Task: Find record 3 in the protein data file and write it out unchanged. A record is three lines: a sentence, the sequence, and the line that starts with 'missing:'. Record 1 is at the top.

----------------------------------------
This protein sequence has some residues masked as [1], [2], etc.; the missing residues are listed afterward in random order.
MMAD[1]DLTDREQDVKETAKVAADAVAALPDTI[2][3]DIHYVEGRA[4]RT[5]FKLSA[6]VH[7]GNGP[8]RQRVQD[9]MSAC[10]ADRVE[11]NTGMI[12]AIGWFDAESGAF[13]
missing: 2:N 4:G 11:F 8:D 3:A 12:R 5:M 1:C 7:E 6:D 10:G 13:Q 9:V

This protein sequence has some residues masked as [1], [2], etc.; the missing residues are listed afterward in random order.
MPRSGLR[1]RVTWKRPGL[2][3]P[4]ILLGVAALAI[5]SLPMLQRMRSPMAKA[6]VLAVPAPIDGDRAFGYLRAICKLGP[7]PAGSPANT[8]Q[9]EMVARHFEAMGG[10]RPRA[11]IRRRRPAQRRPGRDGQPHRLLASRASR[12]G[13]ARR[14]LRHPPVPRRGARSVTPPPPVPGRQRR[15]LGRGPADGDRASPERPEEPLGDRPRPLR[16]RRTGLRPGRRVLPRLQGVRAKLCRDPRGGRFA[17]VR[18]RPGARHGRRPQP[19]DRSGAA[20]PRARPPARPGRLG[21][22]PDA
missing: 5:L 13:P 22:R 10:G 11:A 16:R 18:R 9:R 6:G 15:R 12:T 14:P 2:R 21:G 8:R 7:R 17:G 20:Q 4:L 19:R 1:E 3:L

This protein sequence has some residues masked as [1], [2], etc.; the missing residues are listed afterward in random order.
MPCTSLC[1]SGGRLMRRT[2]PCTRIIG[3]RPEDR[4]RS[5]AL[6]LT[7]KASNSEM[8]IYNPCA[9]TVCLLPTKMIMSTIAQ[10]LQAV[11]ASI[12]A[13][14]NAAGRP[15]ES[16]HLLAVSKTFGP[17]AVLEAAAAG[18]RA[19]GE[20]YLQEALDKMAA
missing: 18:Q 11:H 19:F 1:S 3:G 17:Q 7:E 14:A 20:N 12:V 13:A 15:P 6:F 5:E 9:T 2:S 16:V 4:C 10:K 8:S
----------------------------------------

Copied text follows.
This protein sequence has some residues masked as [1], [2], etc.; the missing residues are listed afterward in random order.
MPCTSLC[1]SGGRLMRRT[2]PCTRIIG[3]RPEDR[4]RS[5]AL[6]LT[7]KASNSEM[8]IYNPCA[9]TVCLLPTKMIMSTIAQ[10]LQAV[11]ASI[12]A[13][14]NAAGRP[15]ES[16]HLLAVSKTFGP[17]AVLEAAAAG[18]RA[19]GE[20]YLQEALDKMAA
missing: 18:Q 11:H 19:F 1:S 3:G 17:Q 7:E 14:A 20:N 12:V 13:A 15:P 6:F 5:E 9:T 2:S 16:V 4:C 10:K 8:S